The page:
~ I just read in my September 2010 US vogue an infuriating article titled Bye-Bye Baby. Yearlong deployments for mothers of young children By Elizabeth Rubin. Quote from the article, “What astounded me is that in the past decade, 100,000 mothers have been deployed to Afghanistan and Iraq. Not even the Soviets, the Israelis, or the Iraqi Baathists have sent mothers of infants or toddlers to the front lines.” ~

  • arekushieru

    Well, what about the fathers of infants and/or toddlers?  The article just sounded like it was still contributing to sexism towards women, but in a different way.  Sorry!  ><;

  • forced-birth-rape

    ~ One of the women in the article was a single mother, she had no one to keep her ten month old son, so she did not go in for deployment and they arrested her.~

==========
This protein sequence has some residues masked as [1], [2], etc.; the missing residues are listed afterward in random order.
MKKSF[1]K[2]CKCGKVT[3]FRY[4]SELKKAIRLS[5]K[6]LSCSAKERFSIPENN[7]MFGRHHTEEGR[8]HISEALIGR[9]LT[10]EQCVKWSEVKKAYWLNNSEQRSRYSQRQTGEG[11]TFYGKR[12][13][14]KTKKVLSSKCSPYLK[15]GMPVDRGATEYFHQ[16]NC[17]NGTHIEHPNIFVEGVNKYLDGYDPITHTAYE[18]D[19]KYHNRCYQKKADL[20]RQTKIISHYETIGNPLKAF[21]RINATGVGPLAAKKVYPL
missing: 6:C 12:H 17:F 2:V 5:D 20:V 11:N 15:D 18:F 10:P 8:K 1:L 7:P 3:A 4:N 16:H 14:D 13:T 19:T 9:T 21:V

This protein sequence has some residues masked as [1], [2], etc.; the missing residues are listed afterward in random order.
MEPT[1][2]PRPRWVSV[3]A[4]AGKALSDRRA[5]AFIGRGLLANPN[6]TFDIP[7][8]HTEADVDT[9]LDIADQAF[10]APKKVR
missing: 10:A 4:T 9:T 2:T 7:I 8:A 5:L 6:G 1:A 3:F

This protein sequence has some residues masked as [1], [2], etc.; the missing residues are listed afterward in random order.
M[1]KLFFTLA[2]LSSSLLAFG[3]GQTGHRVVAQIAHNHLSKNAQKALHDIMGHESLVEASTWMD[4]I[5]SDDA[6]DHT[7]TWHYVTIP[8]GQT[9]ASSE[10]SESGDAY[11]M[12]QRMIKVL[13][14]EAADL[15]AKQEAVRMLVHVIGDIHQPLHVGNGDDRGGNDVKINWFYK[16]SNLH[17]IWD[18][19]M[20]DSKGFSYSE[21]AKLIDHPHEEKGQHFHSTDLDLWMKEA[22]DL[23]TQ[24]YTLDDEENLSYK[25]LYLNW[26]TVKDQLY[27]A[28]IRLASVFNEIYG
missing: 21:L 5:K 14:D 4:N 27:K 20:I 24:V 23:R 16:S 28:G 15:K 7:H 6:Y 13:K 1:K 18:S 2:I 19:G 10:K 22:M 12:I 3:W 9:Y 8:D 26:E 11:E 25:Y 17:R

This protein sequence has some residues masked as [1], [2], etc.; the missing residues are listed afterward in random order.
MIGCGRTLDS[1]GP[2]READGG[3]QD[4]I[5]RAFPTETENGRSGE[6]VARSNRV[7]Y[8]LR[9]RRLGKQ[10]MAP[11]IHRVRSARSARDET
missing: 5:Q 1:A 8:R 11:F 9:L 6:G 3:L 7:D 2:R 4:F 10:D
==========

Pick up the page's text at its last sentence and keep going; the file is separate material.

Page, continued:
• colleen

    We live in a culture where zealots strive for a culture in which motherhood is obligatory and a punishment for having agreed to have sex and fatherhood, even in the simplest form …financial support, is optional. Indeed we’re rapidly approaching a time when the majority of infants will be born to single mothers.

  • arekushieru

    I’m just thinking (maybe like Colleen suggested in her comment below…?) that even single fathers seem to be given a special pass over single mothers…?

  • colleen

    I didn’t  mean to imply that the military wouldn’t deploy single fathers. These days they will deploy anyone.

  • arekushieru

    No, I’m saying that single fathers are less likely to be perceived by the public as committing a dereliction of duty by going on a mission from the military than single mothers would be.

  • crowepps

    Keep in mind, these people are not just outraged by the idea that women are having sex without religious sanction, not just horrified by the ‘promiscuity’ of having a sexual relationship with more than one man in a lifetime, but worried about the ‘disastrous’ outcome of single women raising children at all.